Prince Philip at 91, still Queen’s ‘strength and stay’

Agence France-Presse
Prince Philip, the British royal family's gruff patriarch who turned 91 on Sunday, has been at Queen Elizabeth II's side throughout her 60 years as queen

PARTNERS. Britain's Queen Elizabeth II and Prince Philip, Duke of Edinburgh, attend a garden party at Buckingham Palace, in London, on May 29, 2012. Photo by AFP

LONDON, United Kingdom – Prince Philip, the British royal family’s gruff patriarch who turned 91 on Sunday, has been at Queen Elizabeth II’s side throughout her 60 years as queen.

A bladder infection forced him to miss the end of her diamond jubilee celebrations earlier this June, but he has been steadfast in support of his wife at the expense of his own career and ambitions.

A peppery naval officer, the Duke of Edinburgh’s no-nonsense approach combined with his infamous and often politically incorrect off-the-cuff remarks has not made it easy for people to warm to his style.

But his unwavering, forthright style and devotion to duty has endeared him to the nation, as witnessed by the spontaneous chanting of his name by crowds sending him a get well shout at the jubilee concert.

The queen seemed visibly touched by the impromptu gesture.

In a golden wedding anniversary speech in 1997, Queen Elizabeth paid a rare public tribute to her husband.

“He is someone who doesn’t take easily to compliments,” she said.

“But he has, quite simply, been my strength and stay all these years, and I, and his whole family, and this and many other countries, owe him a debt greater than he would ever claim, or we shall ever know.”

Never one to talk about his own feelings, the prince admitted in a 2011 BBC interview that he had carved out his own role by “trial and error”. Asked if he had been successful, he replied, typically: “Who cares what I think about it?”

Prince Philippos of Greece and Denmark was born on a kitchen table in Corfu on June 10, 1921, the only son of prince Andrew of Greece — the younger brother of Greece’s king Constantine — and princess Alice of Battenberg.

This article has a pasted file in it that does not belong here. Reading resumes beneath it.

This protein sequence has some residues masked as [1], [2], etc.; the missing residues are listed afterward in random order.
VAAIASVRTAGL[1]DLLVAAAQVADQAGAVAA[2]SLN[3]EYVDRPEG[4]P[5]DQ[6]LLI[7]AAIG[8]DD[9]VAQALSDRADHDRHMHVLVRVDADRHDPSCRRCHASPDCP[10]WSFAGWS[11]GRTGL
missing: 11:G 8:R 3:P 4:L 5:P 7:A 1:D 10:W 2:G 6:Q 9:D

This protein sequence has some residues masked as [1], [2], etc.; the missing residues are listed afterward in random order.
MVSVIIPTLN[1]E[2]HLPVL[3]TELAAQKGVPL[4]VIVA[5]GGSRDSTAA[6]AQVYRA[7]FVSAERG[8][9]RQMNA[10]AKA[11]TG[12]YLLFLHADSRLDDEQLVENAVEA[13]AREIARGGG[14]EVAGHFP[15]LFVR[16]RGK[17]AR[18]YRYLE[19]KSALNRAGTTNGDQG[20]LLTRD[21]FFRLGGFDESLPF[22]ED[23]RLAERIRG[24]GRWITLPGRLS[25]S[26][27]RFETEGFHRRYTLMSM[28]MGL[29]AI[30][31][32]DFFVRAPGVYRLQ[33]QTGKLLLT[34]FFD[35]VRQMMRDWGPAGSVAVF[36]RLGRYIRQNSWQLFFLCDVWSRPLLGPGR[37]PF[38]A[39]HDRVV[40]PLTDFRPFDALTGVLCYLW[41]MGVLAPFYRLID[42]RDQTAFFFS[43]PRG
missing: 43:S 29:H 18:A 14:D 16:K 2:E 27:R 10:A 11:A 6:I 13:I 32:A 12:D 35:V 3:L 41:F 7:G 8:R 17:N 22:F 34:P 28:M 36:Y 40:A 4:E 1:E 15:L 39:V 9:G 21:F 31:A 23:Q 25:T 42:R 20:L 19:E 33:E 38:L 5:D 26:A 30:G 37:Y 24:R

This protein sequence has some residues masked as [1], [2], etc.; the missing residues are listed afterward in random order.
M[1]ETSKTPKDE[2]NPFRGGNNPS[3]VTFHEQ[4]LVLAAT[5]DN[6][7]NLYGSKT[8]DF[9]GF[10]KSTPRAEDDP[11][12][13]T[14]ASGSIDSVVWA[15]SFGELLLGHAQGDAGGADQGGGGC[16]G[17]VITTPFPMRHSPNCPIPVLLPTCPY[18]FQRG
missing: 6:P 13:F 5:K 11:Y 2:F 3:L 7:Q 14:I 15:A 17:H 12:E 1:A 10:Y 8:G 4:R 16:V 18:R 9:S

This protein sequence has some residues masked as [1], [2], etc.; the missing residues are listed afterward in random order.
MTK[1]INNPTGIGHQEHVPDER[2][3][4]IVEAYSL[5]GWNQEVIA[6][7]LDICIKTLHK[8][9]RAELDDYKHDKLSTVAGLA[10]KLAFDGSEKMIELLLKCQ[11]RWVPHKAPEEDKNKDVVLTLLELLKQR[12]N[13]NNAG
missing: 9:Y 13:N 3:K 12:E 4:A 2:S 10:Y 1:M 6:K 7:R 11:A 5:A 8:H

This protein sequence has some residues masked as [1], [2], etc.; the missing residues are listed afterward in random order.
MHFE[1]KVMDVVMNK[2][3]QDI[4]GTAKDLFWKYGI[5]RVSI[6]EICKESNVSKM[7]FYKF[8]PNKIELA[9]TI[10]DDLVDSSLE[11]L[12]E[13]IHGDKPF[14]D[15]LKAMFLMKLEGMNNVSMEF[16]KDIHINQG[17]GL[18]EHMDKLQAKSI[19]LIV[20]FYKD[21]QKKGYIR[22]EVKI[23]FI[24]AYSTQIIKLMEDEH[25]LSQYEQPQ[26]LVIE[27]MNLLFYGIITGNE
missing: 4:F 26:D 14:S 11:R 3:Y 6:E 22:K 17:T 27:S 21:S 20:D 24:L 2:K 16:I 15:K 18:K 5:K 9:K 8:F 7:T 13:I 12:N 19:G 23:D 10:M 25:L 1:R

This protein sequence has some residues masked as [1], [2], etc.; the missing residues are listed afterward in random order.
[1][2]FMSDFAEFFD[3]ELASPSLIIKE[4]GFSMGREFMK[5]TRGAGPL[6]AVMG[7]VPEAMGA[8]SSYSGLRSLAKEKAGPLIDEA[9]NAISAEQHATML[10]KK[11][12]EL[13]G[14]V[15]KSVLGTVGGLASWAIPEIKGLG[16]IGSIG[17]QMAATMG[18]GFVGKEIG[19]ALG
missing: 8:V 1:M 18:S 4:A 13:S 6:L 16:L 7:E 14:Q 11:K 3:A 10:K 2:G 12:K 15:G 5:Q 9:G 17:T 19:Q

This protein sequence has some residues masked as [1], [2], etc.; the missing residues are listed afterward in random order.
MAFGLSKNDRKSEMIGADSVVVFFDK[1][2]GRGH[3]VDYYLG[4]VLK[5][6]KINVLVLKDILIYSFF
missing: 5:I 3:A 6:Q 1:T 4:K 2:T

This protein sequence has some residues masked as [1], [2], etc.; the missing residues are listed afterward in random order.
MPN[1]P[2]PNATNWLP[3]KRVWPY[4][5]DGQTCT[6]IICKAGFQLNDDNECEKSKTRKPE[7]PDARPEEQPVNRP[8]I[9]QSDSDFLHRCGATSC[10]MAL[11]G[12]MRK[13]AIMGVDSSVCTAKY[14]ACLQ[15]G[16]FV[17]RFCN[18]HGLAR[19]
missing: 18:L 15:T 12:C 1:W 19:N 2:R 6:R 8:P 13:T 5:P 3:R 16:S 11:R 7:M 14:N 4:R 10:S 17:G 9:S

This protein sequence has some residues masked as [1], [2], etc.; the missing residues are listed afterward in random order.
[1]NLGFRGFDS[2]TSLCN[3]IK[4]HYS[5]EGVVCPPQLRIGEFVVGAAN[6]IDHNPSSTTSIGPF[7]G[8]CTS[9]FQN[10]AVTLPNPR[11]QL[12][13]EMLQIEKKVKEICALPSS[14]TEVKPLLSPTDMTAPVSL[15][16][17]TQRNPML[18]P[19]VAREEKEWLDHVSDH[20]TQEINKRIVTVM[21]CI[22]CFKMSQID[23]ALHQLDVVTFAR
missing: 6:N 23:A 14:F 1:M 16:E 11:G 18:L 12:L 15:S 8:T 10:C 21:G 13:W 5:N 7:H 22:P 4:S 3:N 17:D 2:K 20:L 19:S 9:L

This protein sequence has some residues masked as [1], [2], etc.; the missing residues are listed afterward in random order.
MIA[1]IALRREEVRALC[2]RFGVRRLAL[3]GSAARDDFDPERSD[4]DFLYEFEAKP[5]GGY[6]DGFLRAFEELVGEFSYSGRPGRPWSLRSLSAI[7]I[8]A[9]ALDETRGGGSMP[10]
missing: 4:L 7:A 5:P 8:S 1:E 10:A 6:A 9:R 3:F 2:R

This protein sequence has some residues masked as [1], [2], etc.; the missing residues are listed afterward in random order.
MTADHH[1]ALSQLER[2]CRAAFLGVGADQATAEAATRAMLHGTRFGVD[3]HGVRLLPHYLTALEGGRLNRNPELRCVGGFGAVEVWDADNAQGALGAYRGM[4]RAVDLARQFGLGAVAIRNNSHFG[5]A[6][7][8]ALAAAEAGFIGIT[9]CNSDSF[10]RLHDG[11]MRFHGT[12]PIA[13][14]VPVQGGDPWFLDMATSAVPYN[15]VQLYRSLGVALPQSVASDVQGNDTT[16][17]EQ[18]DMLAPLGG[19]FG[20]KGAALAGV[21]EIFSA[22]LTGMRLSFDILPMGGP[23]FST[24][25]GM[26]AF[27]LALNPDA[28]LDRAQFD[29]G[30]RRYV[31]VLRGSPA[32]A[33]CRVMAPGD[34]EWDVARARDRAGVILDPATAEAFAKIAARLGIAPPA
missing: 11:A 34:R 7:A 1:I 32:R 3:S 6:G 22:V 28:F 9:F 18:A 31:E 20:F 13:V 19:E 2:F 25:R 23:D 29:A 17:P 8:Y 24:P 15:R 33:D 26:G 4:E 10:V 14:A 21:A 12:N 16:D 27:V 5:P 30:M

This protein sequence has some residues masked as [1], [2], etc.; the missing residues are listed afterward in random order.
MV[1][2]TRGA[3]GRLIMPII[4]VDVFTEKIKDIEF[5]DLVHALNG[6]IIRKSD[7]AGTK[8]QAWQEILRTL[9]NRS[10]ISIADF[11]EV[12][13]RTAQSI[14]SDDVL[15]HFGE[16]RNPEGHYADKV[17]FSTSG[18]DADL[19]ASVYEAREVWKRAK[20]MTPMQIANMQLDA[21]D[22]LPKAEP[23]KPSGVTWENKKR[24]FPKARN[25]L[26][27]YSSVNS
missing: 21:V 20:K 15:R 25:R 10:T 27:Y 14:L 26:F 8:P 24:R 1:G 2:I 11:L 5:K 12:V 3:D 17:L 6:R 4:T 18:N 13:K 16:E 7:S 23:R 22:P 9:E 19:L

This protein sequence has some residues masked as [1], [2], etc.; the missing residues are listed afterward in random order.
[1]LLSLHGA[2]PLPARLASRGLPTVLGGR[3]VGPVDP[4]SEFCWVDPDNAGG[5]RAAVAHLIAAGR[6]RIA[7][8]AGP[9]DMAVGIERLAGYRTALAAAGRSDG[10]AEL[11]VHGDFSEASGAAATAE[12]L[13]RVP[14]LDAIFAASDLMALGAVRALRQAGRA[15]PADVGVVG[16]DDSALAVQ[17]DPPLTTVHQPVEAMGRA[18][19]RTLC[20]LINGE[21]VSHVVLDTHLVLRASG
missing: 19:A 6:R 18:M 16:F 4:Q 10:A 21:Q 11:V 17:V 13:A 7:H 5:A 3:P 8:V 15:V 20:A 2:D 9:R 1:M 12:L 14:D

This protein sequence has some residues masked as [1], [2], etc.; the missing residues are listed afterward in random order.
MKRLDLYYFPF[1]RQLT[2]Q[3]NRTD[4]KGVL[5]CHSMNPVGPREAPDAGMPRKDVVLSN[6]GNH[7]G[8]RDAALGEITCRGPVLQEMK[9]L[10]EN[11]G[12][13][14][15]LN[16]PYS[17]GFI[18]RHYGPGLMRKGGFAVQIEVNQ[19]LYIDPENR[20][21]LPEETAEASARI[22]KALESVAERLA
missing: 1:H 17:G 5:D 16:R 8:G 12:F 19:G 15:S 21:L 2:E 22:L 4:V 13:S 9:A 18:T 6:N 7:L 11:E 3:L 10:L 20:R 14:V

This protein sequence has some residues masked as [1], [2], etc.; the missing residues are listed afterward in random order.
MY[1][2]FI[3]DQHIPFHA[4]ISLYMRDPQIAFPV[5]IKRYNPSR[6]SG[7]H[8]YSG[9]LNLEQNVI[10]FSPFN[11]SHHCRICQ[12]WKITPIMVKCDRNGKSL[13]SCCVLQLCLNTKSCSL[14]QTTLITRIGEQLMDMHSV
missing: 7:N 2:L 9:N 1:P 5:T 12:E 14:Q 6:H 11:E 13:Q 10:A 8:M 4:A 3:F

His upbringing was unsettled, with his relatives often remote.

Aged just 18 months, he and his family were evacuated in a British Royal Navy ship from politically unstable Greece, with the toddler reputedly carried in a cot made from an orange box.

The family settled in Paris, sending the young Philip to preparatory school in England when he was just seven, to secondary school in southern Germany and then as a boarder at the austere Gordonstoun in Scotland.

He pursued his love of sailing and became an outstanding Royal Navy cadet before serving on battleships in the Indian Ocean and the Mediterranean.

As World War II progressed, Philip was mentioned in dispatches and promoted through the ranks on merit. By 1945, he was a first lieutenant, and was present for the Japanese surrender in Tokyo Bay with the British Pacific Fleet.

He was formally introduced to princess Elizabeth in July 1939 and they maintained regular contact throughout the war.

But it was not until July 1947 that their engagement was announced and they married that year on November 20 at London’s Westminster Abbey.

He had to give up his titles as prince of Greece and Denmark and joined the Church of England.

He took the surname Mountbatten, his maternal grandparents’ Anglicized name.

He resumed his naval career after the wedding. The couple headed to Malta, where he had been posted.

By now in command of a ship, Philip’s career was cut short by the death of king George VI in 1952, which brought his wife to the throne.

He once admitted the curtailment of his career was “disappointing”, but said that “being married to the queen, it seemed to me that my first duty was to serve her in the best way I could”.

He was a keen horseman, competing for Britain in the sport of carriage-driving after injuries to a hand tendon forced him to retire from playing polo in 1971.

He maintains a keen interest in science, technology, wildlife and the environment.

The Duke of Edinburgh’s Award scheme was set up in 1956 and aims at developing the confidence and skills of young people aged 15 to 25.

Since it was created, an estimated six million people from more than 100 countries have taken part.

In addition, he has served as patron of a number of organizations, including the World Wide Fund for Nature, and chancellor of the universities of Cambridge and Edinburgh.

Besides his 4 children, Charles, Anne, Andrew and Edward, he now has 8 grandchildren and two great-grandchildren. – Agence France-Presse